During a panel discussion at Benefits Canada’s 2024 Defined Contribution Plan Summit in February, three defined contribution plan sponsors shared their respective decumulation journeys and their thoughts on where the DC plan sector is in terms of effectively supporting this particular phase of plan members’ lives.

At ATCO Ltd., roughly 5,500 employees are enrolled across three DC plans, said Brent Perdue, the company’s senior manager of pension and benefits (pictured centre). Having closed its defined benefit plan 26 years ago, the company is just starting to tackle decumulation among plan members enrolled in its DC plans. He noted decumulation support can help plan sponsors differentiate themselves amid a competitive labour market.

Read: Expert panel: How DC plan members can hedge longevity risk for more effective decumulation

“It’s easy [for workers] just to go across the street to another employer and get the same [DC plan], so you have to have something at the end of that road, such as a decumulation option, where somebody doesn’t feel like they’re just by themselves.”

Also speaking during the panel was Roman Kosarenko, senior director of pension investments at Loblaw Companies Ltd. (pictured left). The supermarket chain has more than 220,000 employees, 40,000 of whom are enrolled in its various corporate and franchise DC pension plans. While the company has been a proponent of decumulation, it has faced difficulties finding a suitable solution due to scale.

“Many things are not scalable. The company is very cost-conscious [and] we don’t want to be eating into the investments of our plan members by providing complicated solutions they don’t necessarily need. It’s not for lack of trying. We’ve approached pretty much every financial institution in Canada [and we’ll] keep knocking on that door and advocating to the lawmakers through industry associations.”

Read: Back to basics on decumulation

Among the University of Victoria’s three employee pension plans, its largest is a hybrid plan that has offered variable annuities and variable benefits for several decades, said Randi Topp, executive director of pensions and plan governance (pictured right).

“We’ve been doing variable annuities within our plan for several decades. . . . We give people an adjustment based on the actual performance of the fund and the adjustment can be up or down. We also give our retirees an option of a variable benefit within the plan, so you don’t have to pick the full annuity election — you can split it and you can also have a variable benefit, which is similar to the life income fund where you pick between your minimum and your maximum the amount that you want to withdraw each year.”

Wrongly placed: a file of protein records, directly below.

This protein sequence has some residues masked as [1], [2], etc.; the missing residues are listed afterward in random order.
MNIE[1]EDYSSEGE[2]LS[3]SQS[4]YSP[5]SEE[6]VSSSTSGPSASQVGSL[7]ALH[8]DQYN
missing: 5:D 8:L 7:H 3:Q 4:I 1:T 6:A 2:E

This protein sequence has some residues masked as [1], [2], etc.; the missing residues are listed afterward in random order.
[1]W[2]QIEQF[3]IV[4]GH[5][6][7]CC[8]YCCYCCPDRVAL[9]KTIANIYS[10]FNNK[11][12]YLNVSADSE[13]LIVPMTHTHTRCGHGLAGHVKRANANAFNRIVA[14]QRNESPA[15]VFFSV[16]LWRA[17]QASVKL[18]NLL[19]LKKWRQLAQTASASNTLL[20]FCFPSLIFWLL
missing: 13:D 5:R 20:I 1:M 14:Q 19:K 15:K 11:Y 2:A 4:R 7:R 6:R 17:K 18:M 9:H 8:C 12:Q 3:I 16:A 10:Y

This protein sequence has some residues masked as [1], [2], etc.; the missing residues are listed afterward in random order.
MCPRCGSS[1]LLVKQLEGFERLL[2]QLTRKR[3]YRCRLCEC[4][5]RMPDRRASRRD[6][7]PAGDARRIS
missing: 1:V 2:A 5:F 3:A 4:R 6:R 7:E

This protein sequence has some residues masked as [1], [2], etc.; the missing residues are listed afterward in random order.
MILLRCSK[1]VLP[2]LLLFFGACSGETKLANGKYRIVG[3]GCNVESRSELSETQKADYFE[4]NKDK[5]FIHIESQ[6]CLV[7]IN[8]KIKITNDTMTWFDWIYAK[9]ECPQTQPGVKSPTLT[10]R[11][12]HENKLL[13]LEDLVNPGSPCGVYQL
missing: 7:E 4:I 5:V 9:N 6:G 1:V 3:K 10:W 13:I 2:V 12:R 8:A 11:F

The three panellists agreed that despite plan sponsors’ best efforts, the DC plan sector has a long way to go in tackling decumulation. According to Kosarenko, the issue won’t be resolved until all stakeholders recognize there’s a problem and can agree on what exactly that problem is.

Read: DC pension plan providers, advisors agree employers should offer, support in-plan decumulation options: survey

“Our regulators don’t actually think that there is anything broken, so if it’s not broken, so why fix it? For example, the elephant in the room is group [registered retirement savings plans]. They aren’t regulated or recognized in the same way as registered pension plans and because of that, there is no architecture about how a person with RRSP asserts can retire. Instead of building those bridges and those transfer routes to deliver [decumulation] solutions to plan members, we create more and more unconnected pockets, like first-time homebuyer accounts and tax-free savings accounts.”

And while British Columbia recently introduced legislation to allow variable payment life annuities, restrictive regulations could deter plan sponsors from offering this product, noted Topp.

“I think it’s important for the regulations to be flexible and let employers have at least a little bit of decision-making available so that they have some choice in the matter. If you’re enforced to do everything that someone [else] thinks is a good idea, the more hesitation there’s going to be.”

Read more coverage of the 2024 DC Plan Summit.